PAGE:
In reaction to the competitive high-tech job market and breakneck product development cycles, companies and venture capitalists are starting to recruit teams with winning track records instead of cherry-picking stars one by one. One prominent venture capitalist calls this trend "the reinvention of collective bargaining."
Perhaps the most well-known example of team job hunting was an unconventional item posted in late April on the online auction site eBay. A seller advertised an "entire ISP management and engineering team" of 16 people that was on the block for $3.14 million.
Although the sellers yanked the item two days later, eBay says it wasn't a hoax. Kevin Pursglove, an eBay spokesman, said the team indicated it had a change of heart when contacted by the online auction company several days later.
In the case of the a2b Music exodus, company cofounders Larry Miller and Howie Singer led 12 senior managers and technologists out of AT&T to join Reciprocal, which provides digital rights management services and products to the online music industry.
"Time is the most precious commodity these days, more precious than capital, and a focused team that works well together provides a real competitive value. I don't think that was lost on Reciprocal," said Miller, who is the president of the company's music division.
"AT&T owned the intellectual property we created. They owned the brand we created and the underlying technology that we employed. But they didn't own the people," Miller added. "Reciprocal wanted to enter this sector up to their eyeballs, and we had a talented, deep group of people who could help them accomplish that."
For employers, there are several potential advantages to hiring a team.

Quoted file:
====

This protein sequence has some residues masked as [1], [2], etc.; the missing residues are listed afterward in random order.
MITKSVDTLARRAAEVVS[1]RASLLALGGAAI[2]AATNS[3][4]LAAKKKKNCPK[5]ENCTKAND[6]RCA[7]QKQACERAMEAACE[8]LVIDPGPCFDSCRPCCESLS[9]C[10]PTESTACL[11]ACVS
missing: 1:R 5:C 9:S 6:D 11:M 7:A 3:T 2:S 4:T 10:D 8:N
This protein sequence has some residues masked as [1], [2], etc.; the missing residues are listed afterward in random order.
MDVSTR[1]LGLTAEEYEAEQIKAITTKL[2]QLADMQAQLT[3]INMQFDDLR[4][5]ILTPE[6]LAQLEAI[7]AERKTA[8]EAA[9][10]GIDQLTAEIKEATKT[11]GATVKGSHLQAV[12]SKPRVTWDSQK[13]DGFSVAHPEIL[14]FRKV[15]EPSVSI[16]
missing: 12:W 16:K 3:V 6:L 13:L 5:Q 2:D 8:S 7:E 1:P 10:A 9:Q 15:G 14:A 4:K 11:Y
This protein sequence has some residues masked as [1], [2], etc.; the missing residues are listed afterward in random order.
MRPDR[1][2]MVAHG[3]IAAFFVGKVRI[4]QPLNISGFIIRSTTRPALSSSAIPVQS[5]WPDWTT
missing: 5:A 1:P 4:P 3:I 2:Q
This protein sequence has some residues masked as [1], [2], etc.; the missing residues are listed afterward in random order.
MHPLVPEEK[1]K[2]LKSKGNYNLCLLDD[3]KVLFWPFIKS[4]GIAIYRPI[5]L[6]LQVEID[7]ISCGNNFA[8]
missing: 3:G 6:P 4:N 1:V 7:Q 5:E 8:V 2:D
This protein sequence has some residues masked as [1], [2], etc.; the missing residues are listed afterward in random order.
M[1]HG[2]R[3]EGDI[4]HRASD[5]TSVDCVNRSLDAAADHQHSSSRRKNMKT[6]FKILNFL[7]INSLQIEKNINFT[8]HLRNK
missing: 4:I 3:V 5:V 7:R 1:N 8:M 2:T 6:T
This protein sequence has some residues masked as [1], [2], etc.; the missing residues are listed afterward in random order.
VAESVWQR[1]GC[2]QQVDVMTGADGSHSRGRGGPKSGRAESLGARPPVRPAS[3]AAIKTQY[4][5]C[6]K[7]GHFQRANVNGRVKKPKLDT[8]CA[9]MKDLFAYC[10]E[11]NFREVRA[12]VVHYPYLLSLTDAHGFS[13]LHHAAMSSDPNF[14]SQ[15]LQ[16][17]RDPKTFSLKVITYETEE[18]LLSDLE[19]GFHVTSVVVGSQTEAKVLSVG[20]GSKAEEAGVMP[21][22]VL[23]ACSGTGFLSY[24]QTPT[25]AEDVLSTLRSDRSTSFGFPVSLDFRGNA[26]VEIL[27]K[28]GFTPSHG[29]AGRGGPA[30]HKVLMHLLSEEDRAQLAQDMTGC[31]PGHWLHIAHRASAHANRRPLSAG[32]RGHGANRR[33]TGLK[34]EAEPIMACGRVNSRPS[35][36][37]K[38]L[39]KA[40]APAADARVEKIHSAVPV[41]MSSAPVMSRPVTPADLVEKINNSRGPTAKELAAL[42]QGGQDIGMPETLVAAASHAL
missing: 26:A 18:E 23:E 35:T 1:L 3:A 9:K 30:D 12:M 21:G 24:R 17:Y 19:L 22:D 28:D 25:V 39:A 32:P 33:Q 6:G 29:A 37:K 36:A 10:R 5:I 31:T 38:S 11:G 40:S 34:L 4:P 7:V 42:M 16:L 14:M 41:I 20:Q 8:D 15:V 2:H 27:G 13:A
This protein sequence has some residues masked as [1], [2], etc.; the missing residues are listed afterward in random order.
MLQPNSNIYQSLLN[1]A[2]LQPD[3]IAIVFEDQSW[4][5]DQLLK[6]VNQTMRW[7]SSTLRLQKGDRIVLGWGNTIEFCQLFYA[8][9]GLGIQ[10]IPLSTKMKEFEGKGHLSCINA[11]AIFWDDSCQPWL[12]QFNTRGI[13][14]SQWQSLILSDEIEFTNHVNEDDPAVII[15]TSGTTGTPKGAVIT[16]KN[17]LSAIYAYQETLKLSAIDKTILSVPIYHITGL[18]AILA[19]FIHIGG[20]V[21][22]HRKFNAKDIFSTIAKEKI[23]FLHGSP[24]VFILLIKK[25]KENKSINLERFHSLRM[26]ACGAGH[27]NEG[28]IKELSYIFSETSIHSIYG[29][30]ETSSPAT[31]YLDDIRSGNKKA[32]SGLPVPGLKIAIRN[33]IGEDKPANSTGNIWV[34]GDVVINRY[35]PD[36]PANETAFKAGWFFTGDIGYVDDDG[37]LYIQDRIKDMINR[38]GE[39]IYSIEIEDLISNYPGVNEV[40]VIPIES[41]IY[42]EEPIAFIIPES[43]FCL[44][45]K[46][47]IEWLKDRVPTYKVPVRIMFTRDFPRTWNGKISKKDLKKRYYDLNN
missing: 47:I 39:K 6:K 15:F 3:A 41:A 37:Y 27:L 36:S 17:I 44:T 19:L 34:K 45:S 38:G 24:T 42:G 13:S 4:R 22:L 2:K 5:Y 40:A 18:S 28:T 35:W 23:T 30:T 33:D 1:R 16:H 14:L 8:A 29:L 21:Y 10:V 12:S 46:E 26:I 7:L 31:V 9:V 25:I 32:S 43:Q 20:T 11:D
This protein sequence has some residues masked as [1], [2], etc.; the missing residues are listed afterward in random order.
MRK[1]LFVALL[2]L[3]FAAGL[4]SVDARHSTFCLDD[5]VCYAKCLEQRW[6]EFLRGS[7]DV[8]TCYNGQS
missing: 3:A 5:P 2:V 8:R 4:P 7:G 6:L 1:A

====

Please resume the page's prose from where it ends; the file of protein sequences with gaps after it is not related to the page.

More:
"It was an exciting prospect to hire a team of people who already worked well together, understood each other's personality, and could hit the ground with the ability to run faster," said Reciprocal president Paul Bandrowski.
He added that teams tend to move faster from the first day, because they're more likely to step forward to ask questions and use each other as resources for issues they don't understand.
There are potential downsides to hiring ready-made groups, however.
Issues to guard against are the creation of two corporate cultures, an alienation of employees who are not part of the newly hired team, and a magnified problem where objectives and expectations are misunderstood.
Another example of a mass defection comes from Phil Constantinou, a member of Atrieva's San Francisco product development team. Atrieva offers technology that allows users to back up PC files using a Web browser. The team was willing to negotiate its compensation as a group, rather than on an individual basis, in an effort to stick together.
The four engineers and two product design specialists previously had worked with one or several of the members of the group, but they never had an opportunity to work for the same company.
"We decided that as a group we had complementary skills and wanted to work together on projects. It was a process we started in December, and it evolved over months," Constantinou said.